HACKENSACK, N.J. — While the Hackensack Public School District had been gearing up for a November 2 reopening, the district has nixed that plan and will instead continue remote learning until further notice.
In a letter addressed to district staff from Schools Superintendent Robert Sanchez on Thursday, the district will continue to operate remotely effective Friday, October 30 after recommendations from local health officials in conjunction with the state epidemiologist.
The district was set to reopen for hybrid learning on Monday, November 2, in which half the student body would rotate returning to school grounds for in-person and virtual learning on certain days on a cohort, “A/B” schedule. The school district had been prepared with desks spread out the required six-feet apart, hand sanitizing stations installed throughout schools, and tape marked on the hallway floors reminding students to keep the CDC-required six-feet apart.
However, due to a “high positivity rate of infection” of Covid-19 in the City of Hackensack, the district has decided to close its doors, a decision that officials deem is “in the best interest of public health,” Sanchez said in the letter obtained by TAPinto Hackensack.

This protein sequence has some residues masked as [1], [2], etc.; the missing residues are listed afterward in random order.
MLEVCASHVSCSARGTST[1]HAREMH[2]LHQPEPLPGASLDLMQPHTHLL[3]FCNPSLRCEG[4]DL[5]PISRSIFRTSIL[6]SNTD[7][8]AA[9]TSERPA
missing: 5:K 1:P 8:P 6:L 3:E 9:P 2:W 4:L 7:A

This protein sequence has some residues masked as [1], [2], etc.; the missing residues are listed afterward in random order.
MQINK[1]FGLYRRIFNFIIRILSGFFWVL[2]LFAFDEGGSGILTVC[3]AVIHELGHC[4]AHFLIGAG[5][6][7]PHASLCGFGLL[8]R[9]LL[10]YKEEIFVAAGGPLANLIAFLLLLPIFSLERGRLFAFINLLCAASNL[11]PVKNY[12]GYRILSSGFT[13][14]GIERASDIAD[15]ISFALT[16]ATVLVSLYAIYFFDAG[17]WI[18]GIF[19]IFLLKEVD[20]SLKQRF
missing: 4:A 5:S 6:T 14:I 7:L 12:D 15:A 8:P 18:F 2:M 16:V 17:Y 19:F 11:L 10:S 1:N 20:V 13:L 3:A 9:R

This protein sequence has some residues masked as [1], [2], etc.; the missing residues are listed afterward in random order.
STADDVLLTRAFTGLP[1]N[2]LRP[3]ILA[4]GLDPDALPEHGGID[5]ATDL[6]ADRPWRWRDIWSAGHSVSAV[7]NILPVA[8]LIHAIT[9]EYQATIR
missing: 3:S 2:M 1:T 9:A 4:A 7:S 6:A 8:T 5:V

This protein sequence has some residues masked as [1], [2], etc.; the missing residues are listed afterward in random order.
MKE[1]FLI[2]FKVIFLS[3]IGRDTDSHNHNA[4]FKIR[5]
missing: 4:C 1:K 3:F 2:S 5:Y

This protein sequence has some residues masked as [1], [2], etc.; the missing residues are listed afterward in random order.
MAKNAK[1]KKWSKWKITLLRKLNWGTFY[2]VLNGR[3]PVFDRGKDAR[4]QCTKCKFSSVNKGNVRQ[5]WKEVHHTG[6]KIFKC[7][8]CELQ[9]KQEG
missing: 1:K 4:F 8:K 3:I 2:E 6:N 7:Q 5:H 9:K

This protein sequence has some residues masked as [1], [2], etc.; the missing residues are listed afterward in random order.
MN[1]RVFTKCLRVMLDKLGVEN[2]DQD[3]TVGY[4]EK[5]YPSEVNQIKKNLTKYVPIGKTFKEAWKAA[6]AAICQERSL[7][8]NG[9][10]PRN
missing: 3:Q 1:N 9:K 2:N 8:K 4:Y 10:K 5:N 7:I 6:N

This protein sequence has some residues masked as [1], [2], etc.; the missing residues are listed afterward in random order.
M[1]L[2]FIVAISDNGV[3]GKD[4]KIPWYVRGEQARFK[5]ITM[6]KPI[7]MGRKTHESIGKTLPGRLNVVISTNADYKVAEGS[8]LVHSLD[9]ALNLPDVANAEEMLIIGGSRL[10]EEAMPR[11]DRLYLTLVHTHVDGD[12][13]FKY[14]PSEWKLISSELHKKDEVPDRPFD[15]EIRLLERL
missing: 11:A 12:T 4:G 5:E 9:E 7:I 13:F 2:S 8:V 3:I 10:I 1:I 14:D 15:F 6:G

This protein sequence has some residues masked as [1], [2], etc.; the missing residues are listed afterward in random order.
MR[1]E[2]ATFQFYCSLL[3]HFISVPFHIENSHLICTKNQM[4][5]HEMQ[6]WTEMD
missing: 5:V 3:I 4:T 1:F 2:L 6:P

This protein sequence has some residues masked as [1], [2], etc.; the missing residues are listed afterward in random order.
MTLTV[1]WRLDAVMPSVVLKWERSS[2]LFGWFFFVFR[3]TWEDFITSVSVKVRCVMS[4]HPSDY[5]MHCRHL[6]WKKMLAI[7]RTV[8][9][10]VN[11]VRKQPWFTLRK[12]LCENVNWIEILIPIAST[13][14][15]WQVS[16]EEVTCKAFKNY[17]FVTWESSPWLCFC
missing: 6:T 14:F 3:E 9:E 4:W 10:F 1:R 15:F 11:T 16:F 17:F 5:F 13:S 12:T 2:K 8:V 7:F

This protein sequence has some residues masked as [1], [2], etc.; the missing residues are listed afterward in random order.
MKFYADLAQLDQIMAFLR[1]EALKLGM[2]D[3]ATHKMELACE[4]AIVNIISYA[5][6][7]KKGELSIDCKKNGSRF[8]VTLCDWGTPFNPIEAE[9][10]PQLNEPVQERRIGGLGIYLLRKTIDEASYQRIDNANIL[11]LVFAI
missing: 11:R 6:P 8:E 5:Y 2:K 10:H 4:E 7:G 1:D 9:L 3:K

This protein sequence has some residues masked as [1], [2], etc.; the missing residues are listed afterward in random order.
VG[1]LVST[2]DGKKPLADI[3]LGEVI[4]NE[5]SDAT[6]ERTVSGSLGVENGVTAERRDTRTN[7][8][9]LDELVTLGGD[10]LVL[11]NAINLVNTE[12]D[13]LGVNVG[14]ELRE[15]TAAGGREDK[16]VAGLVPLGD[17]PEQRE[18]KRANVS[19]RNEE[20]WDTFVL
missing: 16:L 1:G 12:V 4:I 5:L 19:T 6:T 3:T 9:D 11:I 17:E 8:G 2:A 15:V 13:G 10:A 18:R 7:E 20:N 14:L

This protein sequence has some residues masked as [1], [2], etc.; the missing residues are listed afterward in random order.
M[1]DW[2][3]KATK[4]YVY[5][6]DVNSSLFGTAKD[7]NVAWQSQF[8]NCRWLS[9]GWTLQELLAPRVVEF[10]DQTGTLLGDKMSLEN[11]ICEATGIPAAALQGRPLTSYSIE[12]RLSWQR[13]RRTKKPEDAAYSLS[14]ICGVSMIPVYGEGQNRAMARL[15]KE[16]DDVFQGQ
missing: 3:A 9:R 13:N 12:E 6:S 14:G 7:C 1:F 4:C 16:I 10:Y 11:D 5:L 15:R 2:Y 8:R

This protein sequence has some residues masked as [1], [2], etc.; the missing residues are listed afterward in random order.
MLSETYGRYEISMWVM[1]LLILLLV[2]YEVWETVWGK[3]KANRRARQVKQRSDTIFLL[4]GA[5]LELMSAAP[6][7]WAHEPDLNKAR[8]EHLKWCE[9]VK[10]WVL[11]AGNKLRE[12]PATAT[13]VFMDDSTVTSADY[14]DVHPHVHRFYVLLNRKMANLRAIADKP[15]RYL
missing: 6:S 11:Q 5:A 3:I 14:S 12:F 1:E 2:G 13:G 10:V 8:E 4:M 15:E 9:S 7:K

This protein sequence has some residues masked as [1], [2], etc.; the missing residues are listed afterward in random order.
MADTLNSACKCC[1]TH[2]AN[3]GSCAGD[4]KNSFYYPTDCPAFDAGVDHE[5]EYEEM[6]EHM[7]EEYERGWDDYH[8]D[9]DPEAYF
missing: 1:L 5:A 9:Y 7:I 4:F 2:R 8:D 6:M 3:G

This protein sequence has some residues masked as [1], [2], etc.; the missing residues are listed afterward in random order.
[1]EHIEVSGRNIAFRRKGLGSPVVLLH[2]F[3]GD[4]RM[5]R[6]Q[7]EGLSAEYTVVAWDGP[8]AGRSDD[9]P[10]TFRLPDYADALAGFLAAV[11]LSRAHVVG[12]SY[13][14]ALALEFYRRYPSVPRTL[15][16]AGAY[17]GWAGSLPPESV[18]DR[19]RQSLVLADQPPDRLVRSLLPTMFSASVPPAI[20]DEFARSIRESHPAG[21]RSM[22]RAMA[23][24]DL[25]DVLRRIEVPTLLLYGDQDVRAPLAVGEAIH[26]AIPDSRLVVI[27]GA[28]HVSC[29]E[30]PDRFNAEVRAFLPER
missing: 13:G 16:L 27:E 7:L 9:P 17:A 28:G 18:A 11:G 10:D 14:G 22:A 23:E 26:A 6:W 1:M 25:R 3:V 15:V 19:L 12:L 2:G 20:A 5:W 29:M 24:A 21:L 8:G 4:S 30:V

"The decision to close schools was disappointing as many of our students, parents, and staff were looking forward to in-person instruction," said Sanchez in an email. "Once the spread is contained, we hope to safely open our doors to students."
While he did not estimate when schools would reopen, he said “it is important to note that we will continue to follow our current remote schedule until further notice and any planned schedule changes have been postponed."
All sports and practices are also canceled until further notice.
While Gigi Oates, a sixth-grader at Hackensack Middle School, said she was looking forward to returning to school grounds, safety, she says, is paramount.
"I’m disappointed, but glad precautions are in place so everyone will be safe," she said.
The district’s decision to further delay in-person learning comes on the heels of the closure of Bergen County Academies, which — along with the three other high schools in the region that comprise the Bergen County Technical Schools — were forced to close their doors within one week of reopening on Monday, October 19 for hybrid learning. According to Bergen County Academies School Principal Russell Davis, there were a reported three cases of Covid-19 in the district within the first week of reopening. Some three dozen students and staff were asked to quarantine at home.
Currently, Bergen County continues to lead with the highest number of Covid-19 cases in the region. The current tally is 25,270 cases and 2,062 deaths.